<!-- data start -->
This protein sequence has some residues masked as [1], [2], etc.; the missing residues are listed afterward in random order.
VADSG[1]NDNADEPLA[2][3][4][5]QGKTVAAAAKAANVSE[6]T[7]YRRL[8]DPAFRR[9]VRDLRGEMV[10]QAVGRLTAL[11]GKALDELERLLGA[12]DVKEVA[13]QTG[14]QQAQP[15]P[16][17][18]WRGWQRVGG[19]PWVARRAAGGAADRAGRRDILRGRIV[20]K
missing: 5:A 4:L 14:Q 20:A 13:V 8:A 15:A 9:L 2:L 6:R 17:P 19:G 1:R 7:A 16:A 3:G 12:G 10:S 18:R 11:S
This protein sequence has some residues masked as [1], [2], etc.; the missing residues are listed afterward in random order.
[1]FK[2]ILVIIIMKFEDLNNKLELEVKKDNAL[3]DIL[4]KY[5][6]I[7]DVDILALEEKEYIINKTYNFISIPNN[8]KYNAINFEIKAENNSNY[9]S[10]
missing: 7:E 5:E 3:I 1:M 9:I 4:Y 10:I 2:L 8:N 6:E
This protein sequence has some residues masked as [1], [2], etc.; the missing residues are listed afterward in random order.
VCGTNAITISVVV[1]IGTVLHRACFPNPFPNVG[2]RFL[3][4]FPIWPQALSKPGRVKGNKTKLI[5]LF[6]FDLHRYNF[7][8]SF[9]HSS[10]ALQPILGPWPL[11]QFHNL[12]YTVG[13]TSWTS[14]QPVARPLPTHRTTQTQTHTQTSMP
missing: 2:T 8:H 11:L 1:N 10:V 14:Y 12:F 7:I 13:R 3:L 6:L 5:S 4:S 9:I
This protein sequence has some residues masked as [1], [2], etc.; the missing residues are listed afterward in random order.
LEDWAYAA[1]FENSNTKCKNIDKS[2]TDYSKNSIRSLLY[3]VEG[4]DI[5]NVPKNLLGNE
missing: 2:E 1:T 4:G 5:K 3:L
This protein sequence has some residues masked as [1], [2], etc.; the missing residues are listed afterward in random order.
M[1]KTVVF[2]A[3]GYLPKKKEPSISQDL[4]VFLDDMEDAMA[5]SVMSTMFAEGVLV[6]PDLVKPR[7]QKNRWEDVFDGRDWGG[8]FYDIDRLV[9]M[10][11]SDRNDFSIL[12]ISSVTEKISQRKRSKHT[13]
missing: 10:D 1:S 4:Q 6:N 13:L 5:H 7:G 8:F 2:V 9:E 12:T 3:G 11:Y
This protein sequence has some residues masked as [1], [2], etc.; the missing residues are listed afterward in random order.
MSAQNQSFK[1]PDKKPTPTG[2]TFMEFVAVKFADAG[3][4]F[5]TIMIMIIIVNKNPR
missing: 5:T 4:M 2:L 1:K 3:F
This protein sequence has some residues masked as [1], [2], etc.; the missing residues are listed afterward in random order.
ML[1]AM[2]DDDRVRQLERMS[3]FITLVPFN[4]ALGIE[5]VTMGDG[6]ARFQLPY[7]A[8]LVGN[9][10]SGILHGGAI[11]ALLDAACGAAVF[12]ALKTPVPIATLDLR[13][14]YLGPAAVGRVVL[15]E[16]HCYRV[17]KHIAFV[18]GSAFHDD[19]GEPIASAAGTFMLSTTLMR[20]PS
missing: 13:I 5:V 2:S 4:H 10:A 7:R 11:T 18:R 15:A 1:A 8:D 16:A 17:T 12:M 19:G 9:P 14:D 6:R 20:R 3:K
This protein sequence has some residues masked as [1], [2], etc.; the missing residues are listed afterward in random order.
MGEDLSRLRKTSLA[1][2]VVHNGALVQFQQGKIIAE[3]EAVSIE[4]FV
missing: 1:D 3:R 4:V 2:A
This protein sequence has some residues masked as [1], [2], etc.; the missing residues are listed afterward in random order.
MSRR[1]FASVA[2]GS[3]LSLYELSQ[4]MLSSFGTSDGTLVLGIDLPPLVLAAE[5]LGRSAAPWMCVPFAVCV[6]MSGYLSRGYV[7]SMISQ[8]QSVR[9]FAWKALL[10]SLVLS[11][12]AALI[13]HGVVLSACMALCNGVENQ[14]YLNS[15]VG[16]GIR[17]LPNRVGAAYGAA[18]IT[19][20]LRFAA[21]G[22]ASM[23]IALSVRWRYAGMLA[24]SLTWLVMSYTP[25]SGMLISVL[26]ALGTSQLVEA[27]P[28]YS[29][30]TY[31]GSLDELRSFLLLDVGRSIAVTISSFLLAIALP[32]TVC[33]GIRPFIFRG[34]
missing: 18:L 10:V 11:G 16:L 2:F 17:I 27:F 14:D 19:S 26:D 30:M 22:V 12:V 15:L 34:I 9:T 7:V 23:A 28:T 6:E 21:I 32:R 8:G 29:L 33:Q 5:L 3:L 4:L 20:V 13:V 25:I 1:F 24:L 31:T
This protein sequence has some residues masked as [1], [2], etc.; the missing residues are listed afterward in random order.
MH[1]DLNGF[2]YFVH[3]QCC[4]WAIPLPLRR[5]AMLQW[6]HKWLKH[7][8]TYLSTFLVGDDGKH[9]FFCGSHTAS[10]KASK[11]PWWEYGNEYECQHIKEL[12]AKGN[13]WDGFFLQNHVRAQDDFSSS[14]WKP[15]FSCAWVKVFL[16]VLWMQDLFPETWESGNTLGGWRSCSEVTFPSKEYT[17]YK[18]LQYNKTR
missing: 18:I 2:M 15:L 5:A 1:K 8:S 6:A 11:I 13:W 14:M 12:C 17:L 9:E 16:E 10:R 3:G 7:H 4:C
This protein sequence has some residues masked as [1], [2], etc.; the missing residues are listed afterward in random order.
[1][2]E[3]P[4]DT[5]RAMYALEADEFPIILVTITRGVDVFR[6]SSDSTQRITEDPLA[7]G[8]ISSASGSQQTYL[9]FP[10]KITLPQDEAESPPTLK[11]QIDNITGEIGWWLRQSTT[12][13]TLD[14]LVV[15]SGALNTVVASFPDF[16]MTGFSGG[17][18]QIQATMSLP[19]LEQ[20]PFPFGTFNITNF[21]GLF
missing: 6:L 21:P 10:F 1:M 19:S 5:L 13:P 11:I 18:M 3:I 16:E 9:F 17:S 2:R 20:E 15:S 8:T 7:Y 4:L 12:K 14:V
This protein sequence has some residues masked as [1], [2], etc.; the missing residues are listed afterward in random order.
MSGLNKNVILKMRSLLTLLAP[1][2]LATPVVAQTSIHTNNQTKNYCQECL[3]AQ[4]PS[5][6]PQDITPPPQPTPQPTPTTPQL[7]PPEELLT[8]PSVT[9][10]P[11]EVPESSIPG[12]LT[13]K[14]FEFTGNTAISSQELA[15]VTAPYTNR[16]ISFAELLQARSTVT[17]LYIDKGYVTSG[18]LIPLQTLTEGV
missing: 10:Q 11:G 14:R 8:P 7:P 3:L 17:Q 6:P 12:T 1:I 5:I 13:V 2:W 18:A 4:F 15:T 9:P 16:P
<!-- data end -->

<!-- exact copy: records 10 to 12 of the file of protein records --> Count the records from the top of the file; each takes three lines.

This protein sequence has some residues masked as [1], [2], etc.; the missing residues are listed afterward in random order.
MH[1]DLNGF[2]YFVH[3]QCC[4]WAIPLPLRR[5]AMLQW[6]HKWLKH[7][8]TYLSTFLVGDDGKH[9]FFCGSHTAS[10]KASK[11]PWWEYGNEYECQHIKEL[12]AKGN[13]WDGFFLQNHVRAQDDFSSS[14]WKP[15]FSCAWVKVFL[16]VLWMQDLFPETWESGNTLGGWRSCSEVTFPSKEYT[17]YK[18]LQYNKTR
missing: 18:I 2:M 15:L 5:A 1:K 8:S 6:A 11:I 13:W 14:M 12:C 17:L 9:E 16:E 10:R 3:G 7:H 4:C
This protein sequence has some residues masked as [1], [2], etc.; the missing residues are listed afterward in random order.
[1][2]E[3]P[4]DT[5]RAMYALEADEFPIILVTITRGVDVFR[6]SSDSTQRITEDPLA[7]G[8]ISSASGSQQTYL[9]FP[10]KITLPQDEAESPPTLK[11]QIDNITGEIGWWLRQSTT[12][13]TLD[14]LVV[15]SGALNTVVASFPDF[16]MTGFSGG[17][18]QIQATMSLP[19]LEQ[20]PFPFGTFNITNF[21]GLF
missing: 6:L 21:P 10:F 1:M 19:S 5:L 13:P 11:I 18:M 3:I 16:E 9:F 17:S 2:R 20:E 15:S 8:T 7:Y 4:L 12:K 14:V
This protein sequence has some residues masked as [1], [2], etc.; the missing residues are listed afterward in random order.
MSGLNKNVILKMRSLLTLLAP[1][2]LATPVVAQTSIHTNNQTKNYCQECL[3]AQ[4]PS[5][6]PQDITPPPQPTPQPTPTTPQL[7]PPEELLT[8]PSVT[9][10]P[11]EVPESSIPG[12]LT[13]K[14]FEFTGNTAISSQELA[15]VTAPYTNR[16]ISFAELLQARSTVT[17]LYIDKGYVTSG[18]LIPLQTLTEGV
missing: 10:Q 11:G 14:R 8:P 7:P 3:L 17:Q 6:P 12:T 1:I 5:I 13:V 2:W 18:A 4:F 15:T 9:P 16:P